WHAT UP INTERNET?!
Despite my affinity for attending various Cons and the inevitable hours of waiting to do, well, anything (this includes but is not limited to: getting food, going to the restroom, playing games, shopping, etc.), whenever I’m at a convention that ISN’T SDCC, I cannot stand waiting in line. However, at PAX South 2017 there was one thing I knew I’d wait for, and even though it took over an hour (a lifetime when you’re impatient, but in actuality not that bad of a wait when you’ve got the internet and your Bros with you) I finally got some hands on time with The Legend of Zelda: Breath of the Wild on the Nintendo Switch.
As a lifelong Legend of Zelda fan, I vehemently believe initial impressions of the title should be reserved for a separate post. Like most gamers, when Nintendo presented the Switch I raised my eyebrow doing my best impression of The Rock and the People’s Eyebrow I could muster. While everything sounded splendid in theory, by no means does that necessarily mean it would translate well in execution. While the allure of hands-on time with a new Zelda title was certainly immense, never before had I been more focused on the physical component of actually playing a game. My initial skepticism of the console-apart from the seamless switching between handheld and docked modes-was primarily concentrated on both the size of the console and the accompanying controllers. Both the large size of the tablet and seemingly-tiny controllers struck me as a recipe for discomfort waiting to happen.
My hands-on time with the Nintendo Switch began with the console in docked mode, and mere seconds after picking up the Joy-con controller combined with a grip I felt as if the controller was too small for my hands. The individual Joy-con controllers themselves felt too small, and although I wish I’d been able to play with one in each hand for the sake of this article, I can surmise they would’ve felt lost in my palm. For reference, I personally believe the Xbox One S wireless controller is the most comfortable gaming controller I’ve ever used. While I’ve no qualms with the PS4 controller (and nor do I believe I’ve exceptionally large hands), I personally prefer the ergonomic feel of the Xbox One controller. That being said, I didn’t feel as if I could get the Nintendo Switch Joy-con controller with a grip to sit comfortably in my hand-it was too easy to reach all of the buttons, if that makes sense. While this was hardly noticeable during my approximate 15 minute demo of Breath of the Wild, I could easily see this becoming annoying on longer play-throughs/Twitch streams.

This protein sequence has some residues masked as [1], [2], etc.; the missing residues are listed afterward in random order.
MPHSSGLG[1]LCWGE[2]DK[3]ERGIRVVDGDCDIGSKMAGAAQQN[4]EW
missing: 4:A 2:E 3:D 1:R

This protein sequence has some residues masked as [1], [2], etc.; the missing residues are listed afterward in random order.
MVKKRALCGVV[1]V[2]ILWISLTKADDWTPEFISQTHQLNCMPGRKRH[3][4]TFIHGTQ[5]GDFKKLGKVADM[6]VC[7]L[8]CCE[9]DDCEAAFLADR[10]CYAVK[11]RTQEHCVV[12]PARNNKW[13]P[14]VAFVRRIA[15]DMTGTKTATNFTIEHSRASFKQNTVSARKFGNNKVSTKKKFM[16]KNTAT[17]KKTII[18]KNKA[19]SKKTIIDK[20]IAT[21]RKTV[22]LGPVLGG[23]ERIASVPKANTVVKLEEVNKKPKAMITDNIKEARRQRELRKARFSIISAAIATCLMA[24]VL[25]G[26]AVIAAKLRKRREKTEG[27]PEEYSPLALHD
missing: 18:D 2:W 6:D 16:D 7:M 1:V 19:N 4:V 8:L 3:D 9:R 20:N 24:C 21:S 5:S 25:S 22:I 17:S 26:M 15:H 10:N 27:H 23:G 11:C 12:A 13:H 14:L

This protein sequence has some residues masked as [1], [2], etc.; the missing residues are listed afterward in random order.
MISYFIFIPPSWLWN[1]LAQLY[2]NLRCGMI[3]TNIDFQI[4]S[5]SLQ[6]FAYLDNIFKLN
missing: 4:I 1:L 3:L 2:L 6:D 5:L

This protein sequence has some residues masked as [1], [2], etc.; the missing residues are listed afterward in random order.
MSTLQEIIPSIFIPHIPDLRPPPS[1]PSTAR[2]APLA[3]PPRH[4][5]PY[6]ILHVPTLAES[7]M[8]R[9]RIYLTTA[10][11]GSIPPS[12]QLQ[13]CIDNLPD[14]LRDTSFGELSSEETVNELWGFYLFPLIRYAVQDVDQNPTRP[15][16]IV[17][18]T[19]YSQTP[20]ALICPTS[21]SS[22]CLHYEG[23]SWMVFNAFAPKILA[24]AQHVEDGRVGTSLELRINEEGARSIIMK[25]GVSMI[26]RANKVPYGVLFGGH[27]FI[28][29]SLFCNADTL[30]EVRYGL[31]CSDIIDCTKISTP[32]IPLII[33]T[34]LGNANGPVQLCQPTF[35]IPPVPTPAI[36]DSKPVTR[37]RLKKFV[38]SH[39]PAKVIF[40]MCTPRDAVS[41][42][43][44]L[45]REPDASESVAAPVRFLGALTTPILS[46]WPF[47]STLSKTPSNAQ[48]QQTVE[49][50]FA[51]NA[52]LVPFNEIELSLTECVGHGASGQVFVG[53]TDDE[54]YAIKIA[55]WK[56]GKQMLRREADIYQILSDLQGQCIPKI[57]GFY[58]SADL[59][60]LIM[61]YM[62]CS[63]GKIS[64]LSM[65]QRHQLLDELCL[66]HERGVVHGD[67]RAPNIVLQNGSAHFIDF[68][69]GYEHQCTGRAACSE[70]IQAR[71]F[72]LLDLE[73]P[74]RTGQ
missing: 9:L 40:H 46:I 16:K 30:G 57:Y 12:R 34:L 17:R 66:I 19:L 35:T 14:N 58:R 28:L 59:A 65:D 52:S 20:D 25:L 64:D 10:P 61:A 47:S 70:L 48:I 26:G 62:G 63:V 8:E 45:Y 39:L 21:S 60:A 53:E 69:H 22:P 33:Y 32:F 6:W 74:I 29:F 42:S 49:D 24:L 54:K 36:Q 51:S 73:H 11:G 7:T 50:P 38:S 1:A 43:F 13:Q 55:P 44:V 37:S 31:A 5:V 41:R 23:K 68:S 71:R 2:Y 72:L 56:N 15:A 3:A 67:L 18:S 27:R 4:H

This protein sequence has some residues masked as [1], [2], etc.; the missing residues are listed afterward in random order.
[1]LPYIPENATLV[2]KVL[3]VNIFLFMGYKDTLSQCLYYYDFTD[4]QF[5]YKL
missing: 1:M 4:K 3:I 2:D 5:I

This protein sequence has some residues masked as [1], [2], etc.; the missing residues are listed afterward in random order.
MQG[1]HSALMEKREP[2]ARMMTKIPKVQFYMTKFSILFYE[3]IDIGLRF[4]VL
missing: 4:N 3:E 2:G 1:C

That being said, Nintendo does offer a Switch Pro controller which more closely resembles a traditional Xbox One remote. Unfortunately, I was unable to get any hands on time with this particular peripheral, although all reports point to it being comfortable and efficient. However, this lauded piece of equipment is sold separately and costs a cool $70, so if you’re in the market for a more traditional controller, have big hands or simply find the Joy-con controller with grip mildly annoying (as I and the other three Bros in my part did), you’re going to be dropping a hefty chunk of change in order to pick up what appears to be a must-have item.
While the standard Joy-con controllers left something to be desired, the graphics displayed on both the full-screen and the portable tablet of the Switch were positively stellar. The transition between docked and tablet is as seamless as was advertised-only a second or two as if switching between HDMI inputs. Additionally, there was no visible loss of framerate, nor did the appearance of the large, open world expanse my Link was exploring seem to be visibly impacted after switching to portable mode. Undoubtedly, the beautiful cel-shaded world of Breath of the Wild looks better on full-screen mode, however I’d attribute this solely to the fact it’s easier to take in the size and scope of it on a larger screen. The title looked positively marvelous on the Switch tablet screen, and I’d reckon it’s the best looking mobile gaming device screen I’ve ever seen.